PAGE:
Movie-streaming sites are like used bookstores (or if you’re old enough to remember them, the video-rental stores of the VHS and DVD eras). If you go in with a specific title in mind, the odds are it won’t be there. But if you go in and start browsing the inventory, you’ll likely find some interesting treasures. Complex corporate deals and copyright issues beyond common understanding prevent any one service from being a superstore hosting every conceivable title.
So what’s the alternative to the “used bookstore?” Easy: the “specialty store” that focuses on a particular genre instead of trying to cover everything comprehensively. We’ve previously covered the high-brow film service Fandor, the documentary-film service CuriosityStream, and the independent-film champion Indiepix. Now we’ll weigh in on AMC’s Shudder, which specializes in the genre of horror.
I’m a fan of horror films and have spent many, many hours watching them and writing about them; certainly anyone who doesn’t like horror films will find very little to care about here. But even as a self-professed “expert” (or, at the very least, something slightly beyond amateur), I was impressed by the range and quality of titles Shudder offers, even though their current library consists of less than 400 movies. (I estimate that I’ve seen only about 100 of the available movies, and found a couple of dozen I wanted to see.) The price is excellent, much lower than either Netflix or Hulu: just $4.99 per month (or $50 per year).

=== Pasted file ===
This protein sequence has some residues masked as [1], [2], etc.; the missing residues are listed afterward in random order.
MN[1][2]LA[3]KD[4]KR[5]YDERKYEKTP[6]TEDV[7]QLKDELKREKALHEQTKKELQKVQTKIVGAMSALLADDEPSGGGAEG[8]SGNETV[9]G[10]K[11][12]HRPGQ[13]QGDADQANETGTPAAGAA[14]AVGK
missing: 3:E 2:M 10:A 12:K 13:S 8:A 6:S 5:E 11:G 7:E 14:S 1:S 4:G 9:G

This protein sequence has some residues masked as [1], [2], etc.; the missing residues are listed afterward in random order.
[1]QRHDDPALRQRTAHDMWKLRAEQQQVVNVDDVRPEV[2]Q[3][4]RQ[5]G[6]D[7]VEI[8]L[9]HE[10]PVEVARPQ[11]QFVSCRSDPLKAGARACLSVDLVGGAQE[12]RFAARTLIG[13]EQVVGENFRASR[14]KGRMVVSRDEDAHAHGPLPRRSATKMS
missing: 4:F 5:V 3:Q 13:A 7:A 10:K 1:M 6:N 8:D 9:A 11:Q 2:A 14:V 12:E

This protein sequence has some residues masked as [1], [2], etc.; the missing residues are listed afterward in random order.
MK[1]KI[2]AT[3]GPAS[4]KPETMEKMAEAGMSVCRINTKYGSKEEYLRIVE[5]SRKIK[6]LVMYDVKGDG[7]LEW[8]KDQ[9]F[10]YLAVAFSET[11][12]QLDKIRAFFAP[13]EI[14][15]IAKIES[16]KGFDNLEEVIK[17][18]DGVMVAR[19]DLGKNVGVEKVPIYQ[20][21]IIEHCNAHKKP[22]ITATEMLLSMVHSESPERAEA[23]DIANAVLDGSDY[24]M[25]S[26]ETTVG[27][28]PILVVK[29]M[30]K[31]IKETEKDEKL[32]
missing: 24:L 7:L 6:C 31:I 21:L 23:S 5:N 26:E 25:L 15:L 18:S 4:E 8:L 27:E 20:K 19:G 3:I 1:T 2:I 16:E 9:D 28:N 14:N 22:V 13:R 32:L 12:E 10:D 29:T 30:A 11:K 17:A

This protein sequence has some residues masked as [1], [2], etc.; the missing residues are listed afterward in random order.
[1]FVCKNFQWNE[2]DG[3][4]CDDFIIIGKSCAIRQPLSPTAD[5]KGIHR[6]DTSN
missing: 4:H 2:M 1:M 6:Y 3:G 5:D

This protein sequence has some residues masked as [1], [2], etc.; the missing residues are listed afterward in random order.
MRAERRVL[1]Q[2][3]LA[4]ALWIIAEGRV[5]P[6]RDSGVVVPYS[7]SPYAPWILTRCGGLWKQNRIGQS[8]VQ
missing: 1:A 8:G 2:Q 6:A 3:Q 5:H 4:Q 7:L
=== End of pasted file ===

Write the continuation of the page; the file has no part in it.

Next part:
If you don't want to pay
I think that what impressed me the most is the unique “Shudder.tv” option, which allows anyone—even non-members—to simply tune into an endless stream of horror films. Though the site does tell you the title of the movie that’s currently on, you never know when a movie is going to start or end, and you don’t know what’s coming next. But that’s part of the charm. It’s almost like the old days of cable TV: just turn it on and see what’s playing (as of this writing, it’s a 2006 movie called Cold Prey, from Norway.) There is a warning of graphic content, which is useful for parents who are keeping an eye on their kids, and for kids who are trying to sneak in a subversive viewing.
As for the selection, Shudder won my heart right away with a generous selection of Italian horror films, including a dozen from Mario Bava—my favorite, Kill, Baby... Kill! (1966) among them—a half-dozen from Lucio Fulci (including the must-see The Beyond), and a few more by Dario Argento. At the other end of the spectrum, the site offers plenty of cheeseball silliness that used to decorate the back shelves of video stores in the 1980s, movies like David DeCoteau’s Sorority Babes in the Slimeball Bowl-O-Rama (1988), which speaks for itself, Larry Cohen’s killer ice-cream movieThe Stuff (1985), and Troma titles like The Toxic Avenger (1984). There are also newer cult items like the brilliant Tucker & Dale vs. Evil (2010) and the astoundingly awful Birdemic: Shock and Terror (2010).
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